Preventing and Responding to Heat Illness
Elements of Your Written Program and Effective Work Practices
WORK CLOTHING AND PERSONAL PROTECTIVE EQUIPMENT (PPE)
T8CCR 3395(b) Definitions states the following:
“Environmental risk factors for heat illness” means working conditions that create the possibility that heat illness could occur, including air temperature, relative humidity, radiant heat from the sun and other sources, conductive heat sources such as the ground, air movement, workload severity and duration, protective clothing and personal protective equipment worn by employees.
T8CCR 3395(f) Training states the following:
(1) Employee training. Effective training in the following topics shall be provided to each supervisory and non-supervisory employee before the employee begins work that should reasonably be anticipated to result in exposure to the risk of heat illness:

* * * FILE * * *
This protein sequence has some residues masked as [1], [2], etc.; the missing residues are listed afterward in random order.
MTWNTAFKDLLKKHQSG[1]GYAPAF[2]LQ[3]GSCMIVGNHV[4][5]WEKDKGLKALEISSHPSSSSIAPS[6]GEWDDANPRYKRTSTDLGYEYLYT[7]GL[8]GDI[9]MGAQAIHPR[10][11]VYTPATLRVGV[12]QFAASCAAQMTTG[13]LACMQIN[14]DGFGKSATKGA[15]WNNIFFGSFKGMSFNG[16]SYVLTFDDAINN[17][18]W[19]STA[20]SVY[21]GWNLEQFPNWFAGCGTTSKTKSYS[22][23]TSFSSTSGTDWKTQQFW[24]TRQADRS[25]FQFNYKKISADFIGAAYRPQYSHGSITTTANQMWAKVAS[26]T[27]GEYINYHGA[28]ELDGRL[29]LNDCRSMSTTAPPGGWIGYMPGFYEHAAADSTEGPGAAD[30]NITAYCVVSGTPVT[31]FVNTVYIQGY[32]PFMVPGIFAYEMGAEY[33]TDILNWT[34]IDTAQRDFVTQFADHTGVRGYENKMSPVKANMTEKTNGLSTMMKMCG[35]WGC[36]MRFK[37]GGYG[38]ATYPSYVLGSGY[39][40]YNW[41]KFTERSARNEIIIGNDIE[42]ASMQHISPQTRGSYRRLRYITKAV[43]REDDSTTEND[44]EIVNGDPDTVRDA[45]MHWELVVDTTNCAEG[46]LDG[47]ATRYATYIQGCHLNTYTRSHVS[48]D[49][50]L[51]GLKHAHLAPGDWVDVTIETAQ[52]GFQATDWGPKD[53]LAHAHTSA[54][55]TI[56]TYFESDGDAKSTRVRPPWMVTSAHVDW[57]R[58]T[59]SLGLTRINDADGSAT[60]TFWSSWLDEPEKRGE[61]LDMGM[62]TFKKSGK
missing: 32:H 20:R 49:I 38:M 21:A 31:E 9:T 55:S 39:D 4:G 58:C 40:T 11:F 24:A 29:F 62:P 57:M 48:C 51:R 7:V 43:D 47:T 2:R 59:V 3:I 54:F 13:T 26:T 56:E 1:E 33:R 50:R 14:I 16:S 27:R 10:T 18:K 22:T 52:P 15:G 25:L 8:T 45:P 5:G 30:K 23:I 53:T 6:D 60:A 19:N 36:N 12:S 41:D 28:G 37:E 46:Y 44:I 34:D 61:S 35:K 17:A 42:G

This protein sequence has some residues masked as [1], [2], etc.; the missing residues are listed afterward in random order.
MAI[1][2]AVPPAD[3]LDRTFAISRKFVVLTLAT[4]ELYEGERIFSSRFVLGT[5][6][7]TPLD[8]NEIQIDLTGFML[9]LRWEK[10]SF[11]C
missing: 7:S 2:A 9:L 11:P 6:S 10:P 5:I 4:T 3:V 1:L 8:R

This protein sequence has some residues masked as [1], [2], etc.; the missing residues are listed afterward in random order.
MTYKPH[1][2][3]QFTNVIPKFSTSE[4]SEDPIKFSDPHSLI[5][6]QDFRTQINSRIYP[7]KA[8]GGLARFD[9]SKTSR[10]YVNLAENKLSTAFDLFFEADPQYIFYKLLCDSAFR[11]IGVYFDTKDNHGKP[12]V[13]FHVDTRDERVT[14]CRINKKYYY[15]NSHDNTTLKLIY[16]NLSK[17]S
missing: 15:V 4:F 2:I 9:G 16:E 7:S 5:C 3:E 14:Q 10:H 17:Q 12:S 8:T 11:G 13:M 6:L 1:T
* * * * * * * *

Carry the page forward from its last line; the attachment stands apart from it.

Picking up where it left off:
(A) The environmental and personal risk factors for heat illness, as well as the added burden of heat load on the body caused by exertion, clothing, and personal protective equipment.
Inappropriate work clothing and Personal Protective Equipment can increase the burden of heat load on the body caused by exertion and increase the risk of developing Heat Illness.
Personal Protective Equipment (PPE)
PPE can increase the burden of heat load on the body by trapping the heat and not allowing the body to cool. It is important for employees wearing PPE, which may cover the upper or lower body or face, not to work alone in warm or hot conditions. When employees wear this type of PPE in these conditions it may require you to take additional steps to prevent heat illness including (but not limited to):
Note: Employees applying pesticides and wearing PPE must follow all applicable regulations including, but not limited to T3 CCR 6724(b)(9), 6738(g).